Kuwait: Gulf States Assuming Israel Will Destroy Iran's Nukes

The Arab world’s security may depend on Israel, hints a senior government official in Kuwait.

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Iranian nuclear reactor
Iranian nuclear reactor

A senior government official in Kuwait hinted Tuesday that Gulf States are expecting and waiting for Israel to destroy Iran’s nuclear reactor before the security situation reaches critical mass.

Sami Alfaraj, advisor to the Kuwaiti government and the Gulf Cooperation Council (GCC), said Kuwait and the other Gulf States might ask both the Jewish State and the United States to guarantee their security if Israel attacks Iran’s nuclear power station.

“I believe in something on the same Iraqi model… We are assuming in the Gulf that Israel will take it out,” Alfaraj told the Reuters news agency.

Israel destroyed Iraq’s Osirak nuclear facility in a daring raid June 7, 1981 that neutralized its ability to function before the reactor went “hot” – thereby protecting the surrounding countries  as well. Israeli intelligence had confirmed that the Iraqi government planned to produce nuclear weapons at the site.

Then, as now, Israeli officials were convinced that nuclear power in the hands of the enemy constituted an existential threat to Israel.  In his briefing to IAF fighter pilots prior to the operation, then-IDF Chief of Staff Lt.-Gen. Rafael Eitan said, “The alternative is our destruction.”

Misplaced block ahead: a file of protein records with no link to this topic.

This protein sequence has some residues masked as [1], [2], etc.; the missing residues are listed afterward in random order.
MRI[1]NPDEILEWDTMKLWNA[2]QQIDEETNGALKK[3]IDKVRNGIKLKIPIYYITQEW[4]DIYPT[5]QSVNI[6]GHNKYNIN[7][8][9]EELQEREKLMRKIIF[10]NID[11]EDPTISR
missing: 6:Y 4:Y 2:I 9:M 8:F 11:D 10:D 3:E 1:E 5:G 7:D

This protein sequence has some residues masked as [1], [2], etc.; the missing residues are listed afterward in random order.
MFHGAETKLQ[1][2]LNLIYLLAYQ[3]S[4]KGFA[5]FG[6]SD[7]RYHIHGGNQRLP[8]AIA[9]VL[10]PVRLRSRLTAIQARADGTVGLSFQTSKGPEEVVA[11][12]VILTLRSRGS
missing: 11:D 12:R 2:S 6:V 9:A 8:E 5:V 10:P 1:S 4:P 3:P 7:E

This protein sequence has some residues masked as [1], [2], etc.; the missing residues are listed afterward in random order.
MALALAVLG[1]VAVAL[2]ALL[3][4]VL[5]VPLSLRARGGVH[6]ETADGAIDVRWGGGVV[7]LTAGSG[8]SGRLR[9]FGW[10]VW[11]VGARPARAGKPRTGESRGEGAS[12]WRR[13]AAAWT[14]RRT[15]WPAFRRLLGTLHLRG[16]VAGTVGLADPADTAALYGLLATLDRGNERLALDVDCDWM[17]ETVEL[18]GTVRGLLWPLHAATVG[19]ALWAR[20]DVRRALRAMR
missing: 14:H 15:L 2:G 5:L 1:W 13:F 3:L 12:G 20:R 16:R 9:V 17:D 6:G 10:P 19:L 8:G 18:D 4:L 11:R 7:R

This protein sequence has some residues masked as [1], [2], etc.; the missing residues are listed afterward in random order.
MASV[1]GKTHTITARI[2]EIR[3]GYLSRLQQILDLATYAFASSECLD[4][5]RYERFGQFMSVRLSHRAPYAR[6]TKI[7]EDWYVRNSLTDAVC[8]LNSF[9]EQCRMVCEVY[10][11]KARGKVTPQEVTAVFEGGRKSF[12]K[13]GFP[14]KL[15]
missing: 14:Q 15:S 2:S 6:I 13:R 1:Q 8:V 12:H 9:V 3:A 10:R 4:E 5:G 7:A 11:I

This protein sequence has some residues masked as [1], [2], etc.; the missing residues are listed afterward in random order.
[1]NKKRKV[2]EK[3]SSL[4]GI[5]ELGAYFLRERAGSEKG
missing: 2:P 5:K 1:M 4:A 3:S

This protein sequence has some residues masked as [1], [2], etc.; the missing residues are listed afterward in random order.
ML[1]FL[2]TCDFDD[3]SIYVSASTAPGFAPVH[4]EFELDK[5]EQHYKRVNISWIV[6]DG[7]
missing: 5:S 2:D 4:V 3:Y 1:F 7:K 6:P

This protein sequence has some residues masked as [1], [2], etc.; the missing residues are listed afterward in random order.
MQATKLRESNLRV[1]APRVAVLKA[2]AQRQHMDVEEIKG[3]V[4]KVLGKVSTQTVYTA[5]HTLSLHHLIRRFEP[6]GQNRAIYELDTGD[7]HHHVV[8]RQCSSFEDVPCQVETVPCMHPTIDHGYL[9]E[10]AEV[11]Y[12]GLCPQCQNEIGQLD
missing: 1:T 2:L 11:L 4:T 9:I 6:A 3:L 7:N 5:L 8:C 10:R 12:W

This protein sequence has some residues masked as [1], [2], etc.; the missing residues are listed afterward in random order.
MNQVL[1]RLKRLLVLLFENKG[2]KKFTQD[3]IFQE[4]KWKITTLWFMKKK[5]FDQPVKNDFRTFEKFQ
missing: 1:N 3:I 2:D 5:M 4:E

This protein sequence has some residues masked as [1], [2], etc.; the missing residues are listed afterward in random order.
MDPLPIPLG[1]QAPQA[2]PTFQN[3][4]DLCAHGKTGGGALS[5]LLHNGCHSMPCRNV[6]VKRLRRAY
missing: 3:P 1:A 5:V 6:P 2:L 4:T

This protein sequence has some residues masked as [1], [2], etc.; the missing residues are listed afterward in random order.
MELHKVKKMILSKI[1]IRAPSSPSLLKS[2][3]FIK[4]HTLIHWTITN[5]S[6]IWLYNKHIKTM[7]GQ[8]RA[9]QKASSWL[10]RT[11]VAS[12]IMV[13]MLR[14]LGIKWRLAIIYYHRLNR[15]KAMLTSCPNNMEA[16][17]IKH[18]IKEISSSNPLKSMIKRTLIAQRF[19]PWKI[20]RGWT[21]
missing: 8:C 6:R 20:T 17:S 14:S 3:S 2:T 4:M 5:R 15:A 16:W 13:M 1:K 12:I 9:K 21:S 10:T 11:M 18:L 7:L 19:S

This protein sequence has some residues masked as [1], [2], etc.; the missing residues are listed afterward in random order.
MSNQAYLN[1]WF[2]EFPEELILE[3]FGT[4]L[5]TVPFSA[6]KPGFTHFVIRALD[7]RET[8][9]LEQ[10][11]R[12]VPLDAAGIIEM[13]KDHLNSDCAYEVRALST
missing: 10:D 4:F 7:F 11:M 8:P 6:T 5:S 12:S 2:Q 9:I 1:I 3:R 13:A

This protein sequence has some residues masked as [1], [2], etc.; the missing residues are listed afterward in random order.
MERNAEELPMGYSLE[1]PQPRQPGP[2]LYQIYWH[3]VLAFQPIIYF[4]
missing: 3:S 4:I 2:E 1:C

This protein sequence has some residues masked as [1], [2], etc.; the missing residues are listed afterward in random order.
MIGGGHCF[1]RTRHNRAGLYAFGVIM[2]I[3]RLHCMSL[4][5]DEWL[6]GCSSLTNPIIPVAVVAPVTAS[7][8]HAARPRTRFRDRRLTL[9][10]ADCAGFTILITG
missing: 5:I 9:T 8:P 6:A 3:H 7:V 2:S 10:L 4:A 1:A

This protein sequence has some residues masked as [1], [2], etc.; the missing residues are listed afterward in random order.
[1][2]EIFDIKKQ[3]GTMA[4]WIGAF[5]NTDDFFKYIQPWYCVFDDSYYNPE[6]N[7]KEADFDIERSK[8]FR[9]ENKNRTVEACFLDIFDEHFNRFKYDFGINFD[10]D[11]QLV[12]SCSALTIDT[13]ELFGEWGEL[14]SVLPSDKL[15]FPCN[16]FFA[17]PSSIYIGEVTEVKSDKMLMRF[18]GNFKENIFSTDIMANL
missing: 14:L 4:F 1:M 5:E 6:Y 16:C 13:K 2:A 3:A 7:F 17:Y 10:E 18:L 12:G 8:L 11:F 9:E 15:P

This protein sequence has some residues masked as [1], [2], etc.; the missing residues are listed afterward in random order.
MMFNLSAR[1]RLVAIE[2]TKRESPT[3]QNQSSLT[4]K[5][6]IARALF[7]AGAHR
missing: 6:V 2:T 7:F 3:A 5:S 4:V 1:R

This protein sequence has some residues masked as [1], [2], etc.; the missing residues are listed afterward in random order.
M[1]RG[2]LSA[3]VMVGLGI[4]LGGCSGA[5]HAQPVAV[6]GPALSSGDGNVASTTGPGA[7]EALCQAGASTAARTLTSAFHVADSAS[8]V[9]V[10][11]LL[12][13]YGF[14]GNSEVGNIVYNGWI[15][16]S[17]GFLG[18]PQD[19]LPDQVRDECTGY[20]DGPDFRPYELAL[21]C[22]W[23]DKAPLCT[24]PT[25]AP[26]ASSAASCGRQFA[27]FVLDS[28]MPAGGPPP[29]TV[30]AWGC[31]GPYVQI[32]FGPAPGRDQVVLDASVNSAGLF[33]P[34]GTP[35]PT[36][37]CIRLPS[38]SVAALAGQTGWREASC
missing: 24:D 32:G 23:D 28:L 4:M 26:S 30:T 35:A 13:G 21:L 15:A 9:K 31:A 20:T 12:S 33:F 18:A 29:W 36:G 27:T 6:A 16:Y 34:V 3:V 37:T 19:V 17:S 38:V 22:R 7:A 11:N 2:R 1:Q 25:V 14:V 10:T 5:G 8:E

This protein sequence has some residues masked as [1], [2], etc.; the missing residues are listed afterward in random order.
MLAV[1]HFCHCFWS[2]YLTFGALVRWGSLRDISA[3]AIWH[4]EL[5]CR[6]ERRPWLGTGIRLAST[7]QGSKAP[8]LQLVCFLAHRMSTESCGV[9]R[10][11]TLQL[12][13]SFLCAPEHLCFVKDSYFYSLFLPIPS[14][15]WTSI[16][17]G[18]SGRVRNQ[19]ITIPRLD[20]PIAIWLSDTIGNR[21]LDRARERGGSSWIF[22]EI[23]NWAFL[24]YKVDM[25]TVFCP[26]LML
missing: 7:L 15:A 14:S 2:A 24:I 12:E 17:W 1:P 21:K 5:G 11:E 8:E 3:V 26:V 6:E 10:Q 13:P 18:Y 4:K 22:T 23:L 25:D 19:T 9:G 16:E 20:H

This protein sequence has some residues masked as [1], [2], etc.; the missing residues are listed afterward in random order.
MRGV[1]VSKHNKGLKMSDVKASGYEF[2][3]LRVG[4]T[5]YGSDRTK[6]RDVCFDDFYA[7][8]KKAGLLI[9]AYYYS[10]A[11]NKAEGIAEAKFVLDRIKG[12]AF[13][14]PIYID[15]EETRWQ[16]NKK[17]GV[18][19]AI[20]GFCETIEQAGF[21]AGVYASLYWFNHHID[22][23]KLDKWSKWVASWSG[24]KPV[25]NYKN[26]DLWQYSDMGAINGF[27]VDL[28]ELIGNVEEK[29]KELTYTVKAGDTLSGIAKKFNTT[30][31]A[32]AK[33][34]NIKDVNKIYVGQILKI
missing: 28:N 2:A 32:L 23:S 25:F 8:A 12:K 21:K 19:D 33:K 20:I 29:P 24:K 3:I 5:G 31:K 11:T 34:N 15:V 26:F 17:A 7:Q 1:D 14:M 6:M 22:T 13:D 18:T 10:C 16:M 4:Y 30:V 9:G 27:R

A report by the United Nations International Atomic Energy Agency to be published by the end of next week indicates that questions remain about how the Islamic Republic plans to utilize the nuclear power it plans to produce.

Although Iranian scientists were able to explain the traces of bomb-grade uranium found during inspections of its nuclear research sites, they were unwilling to discuss the suspected links between the uranium enrichment already in process, high explosives tests and new missile design.

Western nations are concerned about boasts by Iranian President Mahmoud Ahmadinejad that the Islamic Republic has been testing advanced centrifuges that would enhance and streamline the nuclear power production process.  According to the Associated Press, Iran is currently producing more than 300 tons of uranium hexafluoride gas, a key component used in the uranium enrichment process.

Iran has resisted all attempts by the international community, including increasingly severe sanctions imposed upon it by the UN Security Council, to cease its uranium enrichment program.

Former US Ambassador to the UN, John Bolton, said during his speech at the 8th Herzilya Conference last month that an Israeli strike might be the last chance to stop Iran from completing a nuclear weapon. Former Defense Minister Shaul Mofaz, who also spoke at the conference, also hinted that the military option is growing more likely.

The United States and Israel in particular are convinced that Iran is intent upon producing a nuclear weapon of mass destruction, to be aimed at the Jewish State.  Ahmadinejad has repeatedly vowed to “wipe Israel off the map.”



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